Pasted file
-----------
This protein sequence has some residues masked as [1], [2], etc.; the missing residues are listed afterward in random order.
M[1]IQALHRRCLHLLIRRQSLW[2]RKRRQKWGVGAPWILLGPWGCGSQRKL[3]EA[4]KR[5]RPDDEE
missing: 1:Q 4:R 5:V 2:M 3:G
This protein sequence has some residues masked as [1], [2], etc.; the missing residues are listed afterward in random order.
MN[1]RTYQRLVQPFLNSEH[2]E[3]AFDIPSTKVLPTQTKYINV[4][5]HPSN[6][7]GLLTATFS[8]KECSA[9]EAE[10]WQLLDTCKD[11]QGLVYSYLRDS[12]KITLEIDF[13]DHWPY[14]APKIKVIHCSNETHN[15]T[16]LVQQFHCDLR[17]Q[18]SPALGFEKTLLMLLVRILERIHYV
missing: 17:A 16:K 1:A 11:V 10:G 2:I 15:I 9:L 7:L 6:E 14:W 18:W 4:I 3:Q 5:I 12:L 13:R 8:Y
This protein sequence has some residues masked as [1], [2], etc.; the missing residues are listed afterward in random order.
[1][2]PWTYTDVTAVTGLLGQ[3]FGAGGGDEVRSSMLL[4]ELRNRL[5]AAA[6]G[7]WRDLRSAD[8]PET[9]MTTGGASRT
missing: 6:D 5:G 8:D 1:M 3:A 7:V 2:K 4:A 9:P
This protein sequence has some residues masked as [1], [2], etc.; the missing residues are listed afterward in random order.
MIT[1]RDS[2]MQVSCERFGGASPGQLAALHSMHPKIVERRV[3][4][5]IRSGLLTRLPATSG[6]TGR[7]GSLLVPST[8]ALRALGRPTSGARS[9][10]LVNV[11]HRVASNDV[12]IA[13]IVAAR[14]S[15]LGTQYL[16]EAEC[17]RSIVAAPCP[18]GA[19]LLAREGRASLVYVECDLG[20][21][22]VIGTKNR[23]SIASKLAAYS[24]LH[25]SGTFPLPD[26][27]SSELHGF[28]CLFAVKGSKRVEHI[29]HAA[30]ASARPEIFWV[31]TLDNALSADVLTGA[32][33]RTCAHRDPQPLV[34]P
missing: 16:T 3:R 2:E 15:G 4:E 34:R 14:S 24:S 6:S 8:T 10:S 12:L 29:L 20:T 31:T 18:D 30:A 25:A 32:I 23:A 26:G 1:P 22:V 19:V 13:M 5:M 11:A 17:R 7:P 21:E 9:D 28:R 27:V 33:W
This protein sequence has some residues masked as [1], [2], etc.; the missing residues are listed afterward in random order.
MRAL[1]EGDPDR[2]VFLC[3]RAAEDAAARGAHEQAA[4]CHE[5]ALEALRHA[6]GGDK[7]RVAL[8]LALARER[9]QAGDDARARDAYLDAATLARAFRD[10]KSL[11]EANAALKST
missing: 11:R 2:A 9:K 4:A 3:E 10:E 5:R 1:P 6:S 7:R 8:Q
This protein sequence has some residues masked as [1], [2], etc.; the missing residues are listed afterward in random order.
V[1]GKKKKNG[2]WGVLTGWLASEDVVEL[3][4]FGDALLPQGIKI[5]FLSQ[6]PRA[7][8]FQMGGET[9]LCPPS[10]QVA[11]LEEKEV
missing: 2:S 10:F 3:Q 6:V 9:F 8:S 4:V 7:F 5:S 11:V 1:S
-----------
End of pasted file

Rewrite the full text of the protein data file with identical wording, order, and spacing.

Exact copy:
This protein sequence has some residues masked as [1], [2], etc.; the missing residues are listed afterward in random order.
M[1]IQALHRRCLHLLIRRQSLW[2]RKRRQKWGVGAPWILLGPWGCGSQRKL[3]EA[4]KR[5]RPDDEE
missing: 1:Q 4:R 5:V 2:M 3:G
This protein sequence has some residues masked as [1], [2], etc.; the missing residues are listed afterward in random order.
MN[1]RTYQRLVQPFLNSEH[2]E[3]AFDIPSTKVLPTQTKYINV[4][5]HPSN[6][7]GLLTATFS[8]KECSA[9]EAE[10]WQLLDTCKD[11]QGLVYSYLRDS[12]KITLEIDF[13]DHWPY[14]APKIKVIHCSNETHN[15]T[16]LVQQFHCDLR[17]Q[18]SPALGFEKTLLMLLVRILERIHYV
missing: 17:A 16:K 1:A 11:V 10:G 2:I 15:I 9:L 7:L 6:E 14:W 18:W 4:I 3:Q 5:I 12:L 13:R 8:Y
This protein sequence has some residues masked as [1], [2], etc.; the missing residues are listed afterward in random order.
[1][2]PWTYTDVTAVTGLLGQ[3]FGAGGGDEVRSSMLL[4]ELRNRL[5]AAA[6]G[7]WRDLRSAD[8]PET[9]MTTGGASRT
missing: 6:D 5:G 8:D 1:M 3:A 7:V 2:K 4:A 9:P
This protein sequence has some residues masked as [1], [2], etc.; the missing residues are listed afterward in random order.
MIT[1]RDS[2]MQVSCERFGGASPGQLAALHSMHPKIVERRV[3][4][5]IRSGLLTRLPATSG[6]TGR[7]GSLLVPST[8]ALRALGRPTSGARS[9][10]LVNV[11]HRVASNDV[12]IA[13]IVAAR[14]S[15]LGTQYL[16]EAEC[17]RSIVAAPCP[18]GA[19]LLAREGRASLVYVECDLG[20][21][22]VIGTKNR[23]SIASKLAAYS[24]LH[25]SGTFPLPD[26][27]SSELHGF[28]CLFAVKGSKRVEHI[29]HAA[30]ASARPEIFWV[31]TLDNALSADVLTGA[32][33]RTCAHRDPQPLV[34]P
missing: 16:T 3:R 2:E 15:G 4:E 34:R 14:S 24:S 6:S 8:T 10:S 12:L 29:L 20:T 31:T 18:D 30:A 25:A 32:I 23:A 26:G 1:P 22:V 19:V 13:M 5:M 11:A 17:R 7:P 21:E 9:D 28:R 27:V 33:W
This protein sequence has some residues masked as [1], [2], etc.; the missing residues are listed afterward in random order.
MRAL[1]EGDPDR[2]VFLC[3]RAAEDAAARGAHEQAA[4]CHE[5]ALEALRHA[6]GGDK[7]RVAL[8]LALARER[9]QAGDDARARDAYLDAATLARAFRD[10]KSL[11]EANAALKST
missing: 11:R 2:A 9:K 4:A 3:E 10:E 5:R 1:P 6:S 7:R 8:Q
This protein sequence has some residues masked as [1], [2], etc.; the missing residues are listed afterward in random order.
V[1]GKKKKNG[2]WGVLTGWLASEDVVEL[3][4]FGDALLPQGIKI[5]FLSQ[6]PRA[7][8]FQMGGET[9]LCPPS[10]QVA[11]LEEKEV
missing: 2:S 10:F 3:Q 6:V 9:F 8:S 4:V 7:F 5:S 11:V 1:S